Many of us are happy to be able to save enough money to pay for our retirement and leave something to our children when they venture out into the big world. But a growing number of those who have more financial freedom want their money to last beyond one generation.
Preserving wealth becomes increasingly difficult as it shifts through generations and as much as 90% of affluent families lose their wealth by the third generation. The main reasons for this says Anton Schoeman, General Manager: Carrick, are lack of forward planning, not equipping future generations for stewardship, family dynamics or disputes, and no clear integrated investment and succession plan. In addition to that, you still need to consider tax and inflation implications and natural reduction of assets.
Keep in mind there is a difference between estate planning and legacy planning. “Estate planning refers to the technical aspect of taxes, liquidity, costs and structures to ensure optimal advantage is being achieved with the assets you own,” explains Schoeman, “while legacy planning refers to your wishes, intentions and desires of what you want future generations to continue with and refers to purpose.”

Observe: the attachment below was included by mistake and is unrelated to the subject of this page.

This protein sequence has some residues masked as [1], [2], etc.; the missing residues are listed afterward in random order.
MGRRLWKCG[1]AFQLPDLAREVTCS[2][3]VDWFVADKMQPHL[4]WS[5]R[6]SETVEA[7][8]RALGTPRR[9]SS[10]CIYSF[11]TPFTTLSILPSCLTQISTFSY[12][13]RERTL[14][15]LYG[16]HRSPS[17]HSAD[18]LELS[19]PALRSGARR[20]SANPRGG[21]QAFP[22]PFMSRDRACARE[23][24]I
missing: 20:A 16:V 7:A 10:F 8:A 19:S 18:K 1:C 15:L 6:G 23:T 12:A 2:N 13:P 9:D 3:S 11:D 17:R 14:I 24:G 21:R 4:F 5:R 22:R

If you’re serious about succession and inter-generational wealth transition, you need to start implementing measures now to ensure your grandchildren also reap the benefits of your hard work. It’s no longer a case of simply drawing up a will and expecting everything to slot into place. To ensure a smooth transition, families need to take into account a number of moving parts.
1. Family constitution
“One of the biggest threats to inter-generational wealth is a lack of communication and process reference framework on how to deal with conflict or make decisions that impact the family wealth,” says Schoeman. “Most wealthy families assume that investment markets or economic conditions are the greatest threat to the preservation of their wealth, but most often the threat to generational wealth is poor communication and family dynamics.”